So, it’s no wonder perfecting the elusive moves of the Snatch and the Clean and Jerk has become an opportunity for furthering Coach education. However, there are a lot of options out there for that.
“You have to be careful in this community where everybody is really seeking out the best information they can, and that’s such a great thing,” said Chad Vaughn, one of the developers of the CrossFit Advanced Weightlifting course and a co-owner of CrossFit CenTex. “One of the things that makes CrossFit so successful is it attracts individuals like that. They’re willing to go out and seek out the best information and then apply it, and the problem is with … going to a lot of different seminars, there’s no consistency I guess.”
CrossFit offers both a weightlifting and advanced weightlifting course for Coaches looking to increase their knowledge of Olympic lifts. However, while the first studies the movements, the second focuses on how to teach the lifts to others. But, the CrossFit Level 1, CrossFit Weightlifting and CrossFit Advanced Weightlifting courses all work together in a sort of weightlifting progression that Vaughn said is unique to CrossFit.
“You should first teach [members] with this [technique learned at the Level 1], and once you see them where you want them to be, then you need to progress more towards what the Weightlifting Level 1 is teaching, and now you can really perfect them with what we’re teaching in the advanced course,” said Vaughn.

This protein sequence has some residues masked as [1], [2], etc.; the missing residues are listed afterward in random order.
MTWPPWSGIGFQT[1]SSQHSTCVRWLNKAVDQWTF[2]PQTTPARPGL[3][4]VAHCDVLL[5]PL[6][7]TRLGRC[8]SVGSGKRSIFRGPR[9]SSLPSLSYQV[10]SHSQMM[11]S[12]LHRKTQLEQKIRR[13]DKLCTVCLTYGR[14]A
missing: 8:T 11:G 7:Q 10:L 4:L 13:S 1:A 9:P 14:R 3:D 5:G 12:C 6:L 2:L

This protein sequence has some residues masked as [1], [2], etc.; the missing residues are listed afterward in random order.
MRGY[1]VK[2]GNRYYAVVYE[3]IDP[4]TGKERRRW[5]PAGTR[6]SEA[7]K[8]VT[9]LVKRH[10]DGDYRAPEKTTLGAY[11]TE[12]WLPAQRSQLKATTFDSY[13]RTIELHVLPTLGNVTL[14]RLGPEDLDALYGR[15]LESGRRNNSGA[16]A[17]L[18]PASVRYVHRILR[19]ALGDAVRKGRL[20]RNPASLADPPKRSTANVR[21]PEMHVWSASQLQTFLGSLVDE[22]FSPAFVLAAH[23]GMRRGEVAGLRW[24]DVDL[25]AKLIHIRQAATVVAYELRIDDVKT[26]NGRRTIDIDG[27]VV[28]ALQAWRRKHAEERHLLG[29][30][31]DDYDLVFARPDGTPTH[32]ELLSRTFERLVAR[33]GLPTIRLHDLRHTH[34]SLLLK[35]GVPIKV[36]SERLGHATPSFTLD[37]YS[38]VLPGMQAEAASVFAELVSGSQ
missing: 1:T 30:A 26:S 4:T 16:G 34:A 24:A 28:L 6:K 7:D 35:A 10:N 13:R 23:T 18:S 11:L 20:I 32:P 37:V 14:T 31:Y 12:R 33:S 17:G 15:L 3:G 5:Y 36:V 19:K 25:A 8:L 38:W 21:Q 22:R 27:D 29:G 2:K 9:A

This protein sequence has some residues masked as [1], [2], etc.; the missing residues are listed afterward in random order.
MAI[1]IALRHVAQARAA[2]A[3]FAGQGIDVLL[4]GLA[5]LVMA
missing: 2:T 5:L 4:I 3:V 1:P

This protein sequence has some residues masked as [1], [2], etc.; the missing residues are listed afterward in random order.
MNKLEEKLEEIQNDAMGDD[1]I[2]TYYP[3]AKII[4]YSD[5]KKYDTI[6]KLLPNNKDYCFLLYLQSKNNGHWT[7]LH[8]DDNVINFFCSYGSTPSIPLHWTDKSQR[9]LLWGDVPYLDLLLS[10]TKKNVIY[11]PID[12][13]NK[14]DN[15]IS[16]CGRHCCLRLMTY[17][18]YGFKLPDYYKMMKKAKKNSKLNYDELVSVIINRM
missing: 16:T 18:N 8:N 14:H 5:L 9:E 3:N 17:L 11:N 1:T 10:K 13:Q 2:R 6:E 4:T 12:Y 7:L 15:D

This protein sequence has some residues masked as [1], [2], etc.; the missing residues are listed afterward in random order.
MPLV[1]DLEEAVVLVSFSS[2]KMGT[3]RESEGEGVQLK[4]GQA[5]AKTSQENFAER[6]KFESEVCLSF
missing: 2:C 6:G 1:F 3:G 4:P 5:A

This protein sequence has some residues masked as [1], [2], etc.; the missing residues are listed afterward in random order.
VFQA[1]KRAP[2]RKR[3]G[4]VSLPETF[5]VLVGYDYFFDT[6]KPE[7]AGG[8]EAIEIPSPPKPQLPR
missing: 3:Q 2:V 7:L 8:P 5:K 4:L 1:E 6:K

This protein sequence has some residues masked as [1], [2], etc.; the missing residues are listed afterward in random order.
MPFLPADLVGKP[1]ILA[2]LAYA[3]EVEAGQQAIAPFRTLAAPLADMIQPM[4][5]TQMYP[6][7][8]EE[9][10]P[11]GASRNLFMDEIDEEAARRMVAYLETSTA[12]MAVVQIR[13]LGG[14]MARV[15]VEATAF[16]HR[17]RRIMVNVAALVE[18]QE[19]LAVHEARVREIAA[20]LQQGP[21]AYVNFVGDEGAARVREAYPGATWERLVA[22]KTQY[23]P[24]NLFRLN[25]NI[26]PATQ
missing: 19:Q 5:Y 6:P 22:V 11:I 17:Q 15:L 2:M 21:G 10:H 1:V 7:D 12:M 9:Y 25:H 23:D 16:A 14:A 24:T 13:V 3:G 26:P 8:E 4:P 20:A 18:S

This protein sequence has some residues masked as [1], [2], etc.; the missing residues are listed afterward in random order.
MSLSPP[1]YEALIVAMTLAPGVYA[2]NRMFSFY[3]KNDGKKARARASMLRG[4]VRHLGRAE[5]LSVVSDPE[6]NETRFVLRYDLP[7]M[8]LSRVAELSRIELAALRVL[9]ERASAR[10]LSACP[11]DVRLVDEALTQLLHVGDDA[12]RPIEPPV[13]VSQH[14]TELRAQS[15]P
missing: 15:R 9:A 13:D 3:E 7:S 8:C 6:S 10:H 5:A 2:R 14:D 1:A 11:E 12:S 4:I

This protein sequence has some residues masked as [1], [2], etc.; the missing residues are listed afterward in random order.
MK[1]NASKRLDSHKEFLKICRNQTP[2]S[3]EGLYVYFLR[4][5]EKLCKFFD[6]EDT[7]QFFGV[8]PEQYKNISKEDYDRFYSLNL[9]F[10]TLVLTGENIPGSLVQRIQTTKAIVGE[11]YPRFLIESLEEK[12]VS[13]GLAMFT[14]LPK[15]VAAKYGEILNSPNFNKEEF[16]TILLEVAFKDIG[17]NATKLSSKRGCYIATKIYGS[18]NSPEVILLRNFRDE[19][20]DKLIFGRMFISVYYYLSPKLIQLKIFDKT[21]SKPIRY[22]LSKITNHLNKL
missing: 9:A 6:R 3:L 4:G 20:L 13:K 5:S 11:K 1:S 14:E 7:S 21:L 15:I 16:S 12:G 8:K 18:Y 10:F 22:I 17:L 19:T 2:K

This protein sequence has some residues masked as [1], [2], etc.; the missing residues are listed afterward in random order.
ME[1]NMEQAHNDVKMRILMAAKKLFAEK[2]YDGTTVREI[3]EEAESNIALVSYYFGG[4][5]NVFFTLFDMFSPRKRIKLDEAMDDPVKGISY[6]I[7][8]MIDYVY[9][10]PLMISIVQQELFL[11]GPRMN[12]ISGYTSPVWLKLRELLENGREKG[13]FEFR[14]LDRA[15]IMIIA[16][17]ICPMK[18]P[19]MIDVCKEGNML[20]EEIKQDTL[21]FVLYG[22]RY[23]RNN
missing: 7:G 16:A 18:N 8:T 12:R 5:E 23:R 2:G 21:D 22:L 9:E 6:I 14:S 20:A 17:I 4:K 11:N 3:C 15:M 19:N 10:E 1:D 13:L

The advanced course makes sense of the conflicting information out there, said Vaughn. It also teaches individualization of each athlete and how instruction varies from person to person.
But, time is one of the best teachers. In fact, Vaughn said while he suggests Coaches get their CrossFit Weightlifting Level 1 soon after obtaining their CrossFit Level 1 — as the weightlifting course spends two days focusing on the Snatch and the Clean and Jerk, while the Level 1 spends 20 to 30 minutes on Olympic lifts — he suggests Coaches take a year with their weightlifting certificate before coming to the advanced course. “How many people [has the Coach] been exposed to? Because that’s a really big part of the learning process as a Coach,” said Vaughn.
The biggest thing is understanding how to translate all of this information to the CrossFitters Coaches teach. “We have to know what they are doing, we have to know a little something about it, and we have to know exactly what we want to see from them in those movements so they can reinforce what we want inside of their movement with the Olympic lifts,” said Vaughn.